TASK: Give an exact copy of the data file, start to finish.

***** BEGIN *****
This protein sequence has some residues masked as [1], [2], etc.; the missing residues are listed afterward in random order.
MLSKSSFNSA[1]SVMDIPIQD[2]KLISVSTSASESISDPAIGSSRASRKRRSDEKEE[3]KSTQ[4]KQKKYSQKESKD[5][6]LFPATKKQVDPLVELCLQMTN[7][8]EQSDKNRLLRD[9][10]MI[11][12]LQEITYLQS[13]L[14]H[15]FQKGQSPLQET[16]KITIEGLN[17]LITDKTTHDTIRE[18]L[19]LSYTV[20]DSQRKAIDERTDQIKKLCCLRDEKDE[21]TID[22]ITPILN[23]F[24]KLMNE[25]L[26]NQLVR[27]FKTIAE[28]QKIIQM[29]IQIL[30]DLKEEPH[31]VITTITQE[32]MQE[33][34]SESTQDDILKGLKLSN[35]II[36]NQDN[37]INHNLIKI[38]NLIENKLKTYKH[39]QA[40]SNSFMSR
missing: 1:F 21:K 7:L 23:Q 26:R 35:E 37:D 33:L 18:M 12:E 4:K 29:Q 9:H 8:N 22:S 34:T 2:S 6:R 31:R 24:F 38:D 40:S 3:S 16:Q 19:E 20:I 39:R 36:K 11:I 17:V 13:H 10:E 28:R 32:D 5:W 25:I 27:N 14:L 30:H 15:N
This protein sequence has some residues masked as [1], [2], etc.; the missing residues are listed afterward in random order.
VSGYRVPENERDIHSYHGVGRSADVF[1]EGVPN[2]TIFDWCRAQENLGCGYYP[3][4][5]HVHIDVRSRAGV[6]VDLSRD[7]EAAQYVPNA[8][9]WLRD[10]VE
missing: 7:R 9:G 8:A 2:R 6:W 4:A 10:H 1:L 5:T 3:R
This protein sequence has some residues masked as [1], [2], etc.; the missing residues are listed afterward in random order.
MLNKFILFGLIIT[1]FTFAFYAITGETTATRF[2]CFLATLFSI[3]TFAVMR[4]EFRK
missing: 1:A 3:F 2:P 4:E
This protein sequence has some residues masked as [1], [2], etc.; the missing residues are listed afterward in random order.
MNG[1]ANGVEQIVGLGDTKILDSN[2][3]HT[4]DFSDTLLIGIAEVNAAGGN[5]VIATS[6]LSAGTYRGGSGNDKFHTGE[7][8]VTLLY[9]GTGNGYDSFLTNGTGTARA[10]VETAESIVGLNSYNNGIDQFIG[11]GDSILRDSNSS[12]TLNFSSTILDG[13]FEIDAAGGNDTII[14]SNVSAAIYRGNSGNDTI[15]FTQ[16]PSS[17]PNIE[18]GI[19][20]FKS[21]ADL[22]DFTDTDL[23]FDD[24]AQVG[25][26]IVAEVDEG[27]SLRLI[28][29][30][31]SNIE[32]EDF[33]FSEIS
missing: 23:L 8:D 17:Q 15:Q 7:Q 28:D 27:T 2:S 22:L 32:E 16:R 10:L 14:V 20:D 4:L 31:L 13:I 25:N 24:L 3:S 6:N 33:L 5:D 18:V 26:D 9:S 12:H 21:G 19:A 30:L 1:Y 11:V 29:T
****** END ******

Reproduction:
This protein sequence has some residues masked as [1], [2], etc.; the missing residues are listed afterward in random order.
MLSKSSFNSA[1]SVMDIPIQD[2]KLISVSTSASESISDPAIGSSRASRKRRSDEKEE[3]KSTQ[4]KQKKYSQKESKD[5][6]LFPATKKQVDPLVELCLQMTN[7][8]EQSDKNRLLRD[9][10]MI[11][12]LQEITYLQS[13]L[14]H[15]FQKGQSPLQET[16]KITIEGLN[17]LITDKTTHDTIRE[18]L[19]LSYTV[20]DSQRKAIDERTDQIKKLCCLRDEKDE[21]TID[22]ITPILN[23]F[24]KLMNE[25]L[26]NQLVR[27]FKTIAE[28]QKIIQM[29]IQIL[30]DLKEEPH[31]VITTITQE[32]MQE[33][34]SESTQDDILKGLKLSN[35]II[36]NQDN[37]INHNLIKI[38]NLIENKLKTYKH[39]QA[40]SNSFMSR
missing: 1:F 21:K 7:L 23:Q 26:R 35:E 37:D 33:L 18:M 12:E 4:K 29:Q 9:H 8:N 22:S 34:T 2:S 6:R 31:R 24:F 38:D 40:S 3:S 16:Q 19:E 20:I 39:R 36:K 11:I 17:V 13:H 10:E 28:R 32:D 5:W 25:I 27:N 14:L 30:H 15:N
This protein sequence has some residues masked as [1], [2], etc.; the missing residues are listed afterward in random order.
VSGYRVPENERDIHSYHGVGRSADVF[1]EGVPN[2]TIFDWCRAQENLGCGYYP[3][4][5]HVHIDVRSRAGV[6]VDLSRD[7]EAAQYVPNA[8][9]WLRD[10]VE
missing: 7:R 9:G 8:A 2:R 6:W 4:A 10:H 1:L 5:T 3:R
This protein sequence has some residues masked as [1], [2], etc.; the missing residues are listed afterward in random order.
MLNKFILFGLIIT[1]FTFAFYAITGETTATRF[2]CFLATLFSI[3]TFAVMR[4]EFRK
missing: 1:A 3:F 2:P 4:E
This protein sequence has some residues masked as [1], [2], etc.; the missing residues are listed afterward in random order.
MNG[1]ANGVEQIVGLGDTKILDSN[2][3]HT[4]DFSDTLLIGIAEVNAAGGN[5]VIATS[6]LSAGTYRGGSGNDKFHTGE[7][8]VTLLY[9]GTGNGYDSFLTNGTGTARA[10]VETAESIVGLNSYNNGIDQFIG[11]GDSILRDSNSS[12]TLNFSSTILDG[13]FEIDAAGGNDTII[14]SNVSAAIYRGNSGNDTI[15]FTQ[16]PSS[17]PNIE[18]GI[19][20]FKS[21]ADL[22]DFTDTDL[23]FDD[24]AQVG[25][26]IVAEVDEG[27]SLRLI[28][29][30][31]SNIE[32]EDF[33]FSEIS
missing: 23:L 8:D 17:Q 15:Q 7:Q 28:D 27:T 2:S 22:L 32:E 16:R 10:L 14:V 20:D 4:L 31:L 13:I 25:N 24:L 3:S 6:N 33:L 5:D 18:V 26:D 9:S 12:H 21:G 19:A 30:L 1:Y 11:V 29:T